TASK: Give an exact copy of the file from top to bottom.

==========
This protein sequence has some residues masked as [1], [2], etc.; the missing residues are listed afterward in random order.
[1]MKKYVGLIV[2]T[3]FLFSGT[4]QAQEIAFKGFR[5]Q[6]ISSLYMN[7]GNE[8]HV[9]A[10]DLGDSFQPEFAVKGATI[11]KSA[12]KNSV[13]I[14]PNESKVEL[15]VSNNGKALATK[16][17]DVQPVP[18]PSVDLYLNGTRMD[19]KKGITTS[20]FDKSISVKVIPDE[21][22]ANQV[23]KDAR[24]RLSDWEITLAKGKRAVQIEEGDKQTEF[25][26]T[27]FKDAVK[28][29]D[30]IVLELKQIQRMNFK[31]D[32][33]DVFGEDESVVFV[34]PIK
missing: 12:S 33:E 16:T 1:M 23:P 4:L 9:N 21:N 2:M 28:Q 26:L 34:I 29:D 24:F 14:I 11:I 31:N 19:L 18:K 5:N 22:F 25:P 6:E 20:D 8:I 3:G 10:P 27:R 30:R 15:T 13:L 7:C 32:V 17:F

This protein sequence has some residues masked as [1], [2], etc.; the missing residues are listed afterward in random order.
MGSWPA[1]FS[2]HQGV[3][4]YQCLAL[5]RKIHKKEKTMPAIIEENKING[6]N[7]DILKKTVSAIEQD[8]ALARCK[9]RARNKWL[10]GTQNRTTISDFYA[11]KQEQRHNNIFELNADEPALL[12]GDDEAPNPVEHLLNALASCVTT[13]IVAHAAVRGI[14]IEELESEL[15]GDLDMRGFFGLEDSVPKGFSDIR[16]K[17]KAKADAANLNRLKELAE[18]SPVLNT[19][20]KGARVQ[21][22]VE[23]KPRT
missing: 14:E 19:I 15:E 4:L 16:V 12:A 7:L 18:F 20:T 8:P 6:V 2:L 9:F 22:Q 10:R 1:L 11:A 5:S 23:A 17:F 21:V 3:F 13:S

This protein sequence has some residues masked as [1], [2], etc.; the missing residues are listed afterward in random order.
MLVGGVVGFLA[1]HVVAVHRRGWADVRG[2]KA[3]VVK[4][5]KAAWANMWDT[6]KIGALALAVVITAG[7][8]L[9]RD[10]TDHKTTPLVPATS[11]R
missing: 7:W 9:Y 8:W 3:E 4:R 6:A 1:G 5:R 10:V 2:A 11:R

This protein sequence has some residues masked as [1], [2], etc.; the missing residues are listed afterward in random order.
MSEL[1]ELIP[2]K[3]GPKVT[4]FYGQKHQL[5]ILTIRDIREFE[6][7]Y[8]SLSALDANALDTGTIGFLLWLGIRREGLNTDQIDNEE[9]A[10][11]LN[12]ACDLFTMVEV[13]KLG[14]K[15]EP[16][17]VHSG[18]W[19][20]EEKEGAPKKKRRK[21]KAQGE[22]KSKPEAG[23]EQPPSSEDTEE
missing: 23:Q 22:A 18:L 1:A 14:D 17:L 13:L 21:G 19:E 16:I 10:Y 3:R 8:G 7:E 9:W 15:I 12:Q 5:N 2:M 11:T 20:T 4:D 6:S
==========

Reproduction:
This protein sequence has some residues masked as [1], [2], etc.; the missing residues are listed afterward in random order.
[1]MKKYVGLIV[2]T[3]FLFSGT[4]QAQEIAFKGFR[5]Q[6]ISSLYMN[7]GNE[8]HV[9]A[10]DLGDSFQPEFAVKGATI[11]KSA[12]KNSV[13]I[14]PNESKVEL[15]VSNNGKALATK[16][17]DVQPVP[18]PSVDLYLNGTRMD[19]KKGITTS[20]FDKSISVKVIPDE[21][22]ANQV[23]KDAR[24]RLSDWEITLAKGKRAVQIEEGDKQTEF[25][26]T[27]FKDAVK[28][29]D[30]IVLELKQIQRMNFK[31]D[32][33]DVFGEDESVVFV[34]PIK
missing: 12:S 33:E 16:T 1:M 23:P 4:L 9:N 21:N 2:M 28:Q 26:L 34:I 29:D 24:F 14:I 11:I 31:N 19:L 18:K 5:N 22:F 25:P 6:E 20:D 8:I 3:G 10:P 27:R 30:R 15:T 13:L 7:C 32:V 17:F

This protein sequence has some residues masked as [1], [2], etc.; the missing residues are listed afterward in random order.
MGSWPA[1]FS[2]HQGV[3][4]YQCLAL[5]RKIHKKEKTMPAIIEENKING[6]N[7]DILKKTVSAIEQD[8]ALARCK[9]RARNKWL[10]GTQNRTTISDFYA[11]KQEQRHNNIFELNADEPALL[12]GDDEAPNPVEHLLNALASCVTT[13]IVAHAAVRGI[14]IEELESEL[15]GDLDMRGFFGLEDSVPKGFSDIR[16]K[17]KAKADAANLNRLKELAE[18]SPVLNT[19][20]KGARVQ[21][22]VE[23]KPRT
missing: 14:E 19:I 15:E 4:L 16:V 12:A 7:L 18:F 20:T 8:P 6:V 2:L 9:F 22:Q 10:R 1:L 11:A 5:S 23:A 17:F 21:V 3:F 13:S

This protein sequence has some residues masked as [1], [2], etc.; the missing residues are listed afterward in random order.
MLVGGVVGFLA[1]HVVAVHRRGWADVRG[2]KA[3]VVK[4][5]KAAWANMWDT[6]KIGALALAVVITAG[7][8]L[9]RD[10]TDHKTTPLVPATS[11]R
missing: 7:W 9:Y 8:W 3:E 4:R 6:A 1:G 5:R 10:V 2:A 11:R

This protein sequence has some residues masked as [1], [2], etc.; the missing residues are listed afterward in random order.
MSEL[1]ELIP[2]K[3]GPKVT[4]FYGQKHQL[5]ILTIRDIREFE[6][7]Y[8]SLSALDANALDTGTIGFLLWLGIRREGLNTDQIDNEE[9]A[10][11]LN[12]ACDLFTMVEV[13]KLG[14]K[15]EP[16][17]VHSG[18]W[19][20]EEKEGAPKKKRRK[21]KAQGE[22]KSKPEAG[23]EQPPSSEDTEE
missing: 23:Q 22:A 18:L 1:A 14:D 17:L 13:L 21:G 19:E 16:I 10:Y 3:R 8:G 7:E 9:W 15:I 12:Q 5:N 2:M 11:T 20:T 4:D 6:S